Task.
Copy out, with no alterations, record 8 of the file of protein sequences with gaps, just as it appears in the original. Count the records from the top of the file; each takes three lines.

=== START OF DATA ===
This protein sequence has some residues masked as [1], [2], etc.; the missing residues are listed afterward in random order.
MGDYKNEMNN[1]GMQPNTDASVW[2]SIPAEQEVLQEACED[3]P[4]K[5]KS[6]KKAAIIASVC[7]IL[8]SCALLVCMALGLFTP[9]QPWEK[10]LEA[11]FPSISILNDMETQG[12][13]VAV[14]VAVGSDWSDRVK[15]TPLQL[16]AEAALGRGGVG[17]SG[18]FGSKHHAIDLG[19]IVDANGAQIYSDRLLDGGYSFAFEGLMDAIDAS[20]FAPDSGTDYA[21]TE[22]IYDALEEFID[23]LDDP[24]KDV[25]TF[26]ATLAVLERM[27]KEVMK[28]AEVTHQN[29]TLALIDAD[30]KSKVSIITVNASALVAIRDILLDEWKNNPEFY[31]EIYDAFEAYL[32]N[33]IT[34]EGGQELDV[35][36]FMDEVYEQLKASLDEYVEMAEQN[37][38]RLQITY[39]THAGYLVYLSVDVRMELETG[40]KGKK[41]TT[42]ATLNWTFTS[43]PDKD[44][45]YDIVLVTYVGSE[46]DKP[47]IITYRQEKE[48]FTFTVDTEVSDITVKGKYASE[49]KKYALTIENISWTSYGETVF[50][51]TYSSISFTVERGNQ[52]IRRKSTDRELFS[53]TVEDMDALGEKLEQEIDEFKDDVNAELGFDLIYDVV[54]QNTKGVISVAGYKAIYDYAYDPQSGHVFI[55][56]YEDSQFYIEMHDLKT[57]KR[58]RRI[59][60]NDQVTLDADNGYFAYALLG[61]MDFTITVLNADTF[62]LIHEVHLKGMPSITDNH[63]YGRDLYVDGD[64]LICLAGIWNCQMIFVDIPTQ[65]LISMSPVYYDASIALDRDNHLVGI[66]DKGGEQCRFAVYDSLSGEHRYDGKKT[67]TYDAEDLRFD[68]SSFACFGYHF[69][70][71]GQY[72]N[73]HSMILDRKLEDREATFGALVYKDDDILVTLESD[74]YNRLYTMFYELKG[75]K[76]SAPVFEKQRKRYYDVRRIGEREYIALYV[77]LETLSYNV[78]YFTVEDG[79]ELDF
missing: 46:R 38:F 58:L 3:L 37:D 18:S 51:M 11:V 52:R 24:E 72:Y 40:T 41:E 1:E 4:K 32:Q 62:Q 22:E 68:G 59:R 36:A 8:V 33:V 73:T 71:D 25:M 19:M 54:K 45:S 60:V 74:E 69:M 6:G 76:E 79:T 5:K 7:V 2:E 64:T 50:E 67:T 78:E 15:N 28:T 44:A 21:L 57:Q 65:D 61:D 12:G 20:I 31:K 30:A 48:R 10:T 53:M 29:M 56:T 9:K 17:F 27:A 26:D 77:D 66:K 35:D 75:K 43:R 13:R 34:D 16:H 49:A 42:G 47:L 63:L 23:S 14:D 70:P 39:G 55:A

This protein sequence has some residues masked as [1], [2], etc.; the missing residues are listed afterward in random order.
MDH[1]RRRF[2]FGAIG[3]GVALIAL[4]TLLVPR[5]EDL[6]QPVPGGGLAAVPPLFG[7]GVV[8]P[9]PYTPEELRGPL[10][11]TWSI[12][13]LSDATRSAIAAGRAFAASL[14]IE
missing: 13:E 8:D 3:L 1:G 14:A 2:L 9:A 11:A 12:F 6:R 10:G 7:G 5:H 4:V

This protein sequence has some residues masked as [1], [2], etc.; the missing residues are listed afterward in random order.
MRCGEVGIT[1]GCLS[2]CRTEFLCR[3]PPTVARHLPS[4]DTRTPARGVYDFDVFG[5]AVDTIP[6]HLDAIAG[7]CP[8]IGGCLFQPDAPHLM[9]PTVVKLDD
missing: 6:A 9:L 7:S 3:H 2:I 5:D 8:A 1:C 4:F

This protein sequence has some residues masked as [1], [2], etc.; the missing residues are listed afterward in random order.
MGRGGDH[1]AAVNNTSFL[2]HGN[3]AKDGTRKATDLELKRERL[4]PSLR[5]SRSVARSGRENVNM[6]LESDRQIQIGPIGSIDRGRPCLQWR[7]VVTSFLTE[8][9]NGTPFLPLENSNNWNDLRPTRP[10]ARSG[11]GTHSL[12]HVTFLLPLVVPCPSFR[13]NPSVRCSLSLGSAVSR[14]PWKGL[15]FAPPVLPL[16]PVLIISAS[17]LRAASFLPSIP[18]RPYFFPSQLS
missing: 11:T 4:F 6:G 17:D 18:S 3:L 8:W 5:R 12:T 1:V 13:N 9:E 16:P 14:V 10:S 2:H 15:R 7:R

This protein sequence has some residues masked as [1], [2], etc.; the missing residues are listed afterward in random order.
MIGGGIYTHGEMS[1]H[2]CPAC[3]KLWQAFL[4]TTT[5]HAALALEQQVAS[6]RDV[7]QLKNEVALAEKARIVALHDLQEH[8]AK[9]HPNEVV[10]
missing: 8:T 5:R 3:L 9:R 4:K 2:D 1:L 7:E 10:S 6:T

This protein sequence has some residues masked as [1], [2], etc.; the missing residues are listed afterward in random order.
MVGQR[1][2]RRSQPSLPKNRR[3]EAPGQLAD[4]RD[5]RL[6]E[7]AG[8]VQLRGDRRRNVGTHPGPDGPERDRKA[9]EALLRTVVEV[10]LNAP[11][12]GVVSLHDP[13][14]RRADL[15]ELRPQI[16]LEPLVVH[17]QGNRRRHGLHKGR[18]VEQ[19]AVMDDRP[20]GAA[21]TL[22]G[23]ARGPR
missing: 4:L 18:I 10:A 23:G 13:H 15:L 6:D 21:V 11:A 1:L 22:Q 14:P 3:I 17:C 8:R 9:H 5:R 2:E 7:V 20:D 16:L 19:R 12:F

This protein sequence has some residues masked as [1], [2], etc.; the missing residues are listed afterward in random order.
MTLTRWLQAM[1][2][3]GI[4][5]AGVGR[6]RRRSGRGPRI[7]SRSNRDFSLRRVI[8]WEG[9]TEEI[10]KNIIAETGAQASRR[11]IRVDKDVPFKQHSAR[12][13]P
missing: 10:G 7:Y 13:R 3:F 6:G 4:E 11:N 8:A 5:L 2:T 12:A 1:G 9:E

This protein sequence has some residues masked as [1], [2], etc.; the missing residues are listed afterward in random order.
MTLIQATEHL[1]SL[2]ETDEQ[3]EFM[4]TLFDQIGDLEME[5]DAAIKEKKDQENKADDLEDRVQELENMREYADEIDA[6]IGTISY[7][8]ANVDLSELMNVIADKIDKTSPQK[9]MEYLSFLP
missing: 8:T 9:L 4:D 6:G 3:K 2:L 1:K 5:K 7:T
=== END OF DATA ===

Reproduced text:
This protein sequence has some residues masked as [1], [2], etc.; the missing residues are listed afterward in random order.
MTLIQATEHL[1]SL[2]ETDEQ[3]EFM[4]TLFDQIGDLEME[5]DAAIKEKKDQENKADDLEDRVQELENMREYADEIDA[6]IGTISY[7][8]ANVDLSELMNVIADKIDKTSPQK[9]MEYLSFLP
missing: 8:T 9:L 4:D 6:G 3:K 2:L 1:K 5:K 7:T